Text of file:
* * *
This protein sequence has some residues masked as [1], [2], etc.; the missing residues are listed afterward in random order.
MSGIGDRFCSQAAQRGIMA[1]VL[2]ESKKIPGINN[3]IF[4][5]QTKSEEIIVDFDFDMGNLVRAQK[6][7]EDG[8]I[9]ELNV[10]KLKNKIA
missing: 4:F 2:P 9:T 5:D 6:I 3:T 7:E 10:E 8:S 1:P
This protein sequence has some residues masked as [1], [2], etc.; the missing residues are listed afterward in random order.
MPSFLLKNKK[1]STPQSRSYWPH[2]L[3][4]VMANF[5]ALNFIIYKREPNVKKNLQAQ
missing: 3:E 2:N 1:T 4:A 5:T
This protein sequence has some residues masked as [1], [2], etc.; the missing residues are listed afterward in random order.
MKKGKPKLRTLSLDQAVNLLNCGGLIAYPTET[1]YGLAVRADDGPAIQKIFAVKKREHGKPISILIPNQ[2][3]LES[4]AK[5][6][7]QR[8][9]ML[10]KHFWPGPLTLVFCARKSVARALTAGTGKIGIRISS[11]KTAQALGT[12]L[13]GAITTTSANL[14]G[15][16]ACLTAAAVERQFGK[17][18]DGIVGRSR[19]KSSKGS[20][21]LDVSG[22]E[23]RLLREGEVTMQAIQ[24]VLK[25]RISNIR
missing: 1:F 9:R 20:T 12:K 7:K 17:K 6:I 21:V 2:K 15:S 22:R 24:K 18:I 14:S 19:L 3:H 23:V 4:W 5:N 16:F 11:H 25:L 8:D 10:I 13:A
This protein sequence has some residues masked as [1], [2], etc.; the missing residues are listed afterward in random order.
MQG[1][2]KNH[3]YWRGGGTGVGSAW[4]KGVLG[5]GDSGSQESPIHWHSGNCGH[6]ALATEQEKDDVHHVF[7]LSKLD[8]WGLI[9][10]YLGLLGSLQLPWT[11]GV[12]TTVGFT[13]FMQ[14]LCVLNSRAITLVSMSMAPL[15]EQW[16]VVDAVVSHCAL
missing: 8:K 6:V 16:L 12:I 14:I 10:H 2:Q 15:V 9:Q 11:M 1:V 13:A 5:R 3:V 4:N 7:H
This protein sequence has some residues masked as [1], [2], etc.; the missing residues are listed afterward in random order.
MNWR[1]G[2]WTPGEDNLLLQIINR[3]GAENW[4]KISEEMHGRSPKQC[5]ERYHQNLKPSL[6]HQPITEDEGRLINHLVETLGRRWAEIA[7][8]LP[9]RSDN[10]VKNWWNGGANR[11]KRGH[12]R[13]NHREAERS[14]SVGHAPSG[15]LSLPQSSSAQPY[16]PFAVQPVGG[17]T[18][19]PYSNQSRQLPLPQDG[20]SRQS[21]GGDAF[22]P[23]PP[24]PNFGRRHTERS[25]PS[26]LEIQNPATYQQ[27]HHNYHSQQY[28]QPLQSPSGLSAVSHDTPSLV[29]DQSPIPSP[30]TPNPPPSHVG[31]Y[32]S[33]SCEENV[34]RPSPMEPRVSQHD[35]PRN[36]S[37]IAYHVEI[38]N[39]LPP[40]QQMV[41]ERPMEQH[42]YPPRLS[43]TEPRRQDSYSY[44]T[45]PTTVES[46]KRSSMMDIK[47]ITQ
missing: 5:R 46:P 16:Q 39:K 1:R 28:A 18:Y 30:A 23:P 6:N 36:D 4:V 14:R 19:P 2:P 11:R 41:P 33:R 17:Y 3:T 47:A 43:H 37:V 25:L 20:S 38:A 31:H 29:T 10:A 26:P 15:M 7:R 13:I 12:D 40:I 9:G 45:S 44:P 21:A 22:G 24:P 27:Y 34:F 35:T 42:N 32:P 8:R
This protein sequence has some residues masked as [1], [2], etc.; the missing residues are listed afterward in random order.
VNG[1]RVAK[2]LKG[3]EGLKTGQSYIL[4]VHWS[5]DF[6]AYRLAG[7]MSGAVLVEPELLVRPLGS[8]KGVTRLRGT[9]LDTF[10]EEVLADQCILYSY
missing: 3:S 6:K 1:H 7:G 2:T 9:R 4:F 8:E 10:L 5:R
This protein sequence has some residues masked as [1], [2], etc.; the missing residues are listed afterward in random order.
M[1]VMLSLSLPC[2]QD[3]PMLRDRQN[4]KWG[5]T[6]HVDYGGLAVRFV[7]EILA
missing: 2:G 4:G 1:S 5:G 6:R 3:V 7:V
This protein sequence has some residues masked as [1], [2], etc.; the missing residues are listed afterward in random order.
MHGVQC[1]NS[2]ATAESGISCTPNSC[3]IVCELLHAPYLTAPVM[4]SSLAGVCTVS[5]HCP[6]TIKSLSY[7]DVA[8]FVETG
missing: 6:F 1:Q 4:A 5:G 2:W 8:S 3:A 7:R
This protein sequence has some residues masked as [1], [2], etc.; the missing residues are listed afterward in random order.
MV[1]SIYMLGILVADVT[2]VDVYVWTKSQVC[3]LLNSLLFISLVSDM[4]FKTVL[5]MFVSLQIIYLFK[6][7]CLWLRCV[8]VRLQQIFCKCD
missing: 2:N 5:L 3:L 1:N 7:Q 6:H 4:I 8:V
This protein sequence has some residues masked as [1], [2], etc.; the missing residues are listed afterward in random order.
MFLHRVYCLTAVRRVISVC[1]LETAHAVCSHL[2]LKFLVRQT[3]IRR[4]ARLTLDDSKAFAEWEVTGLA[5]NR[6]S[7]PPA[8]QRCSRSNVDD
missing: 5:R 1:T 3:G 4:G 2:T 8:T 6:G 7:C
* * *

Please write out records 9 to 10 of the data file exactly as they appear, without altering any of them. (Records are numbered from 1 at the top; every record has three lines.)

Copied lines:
This protein sequence has some residues masked as [1], [2], etc.; the missing residues are listed afterward in random order.
MV[1]SIYMLGILVADVT[2]VDVYVWTKSQVC[3]LLNSLLFISLVSDM[4]FKTVL[5]MFVSLQIIYLFK[6][7]CLWLRCV[8]VRLQQIFCKCD
missing: 2:N 5:L 3:L 1:N 7:Q 6:H 4:I 8:V
This protein sequence has some residues masked as [1], [2], etc.; the missing residues are listed afterward in random order.
MFLHRVYCLTAVRRVISVC[1]LETAHAVCSHL[2]LKFLVRQT[3]IRR[4]ARLTLDDSKAFAEWEVTGLA[5]NR[6]S[7]PPA[8]QRCSRSNVDD
missing: 5:R 1:T 3:G 4:G 2:T 8:T 6:G 7:C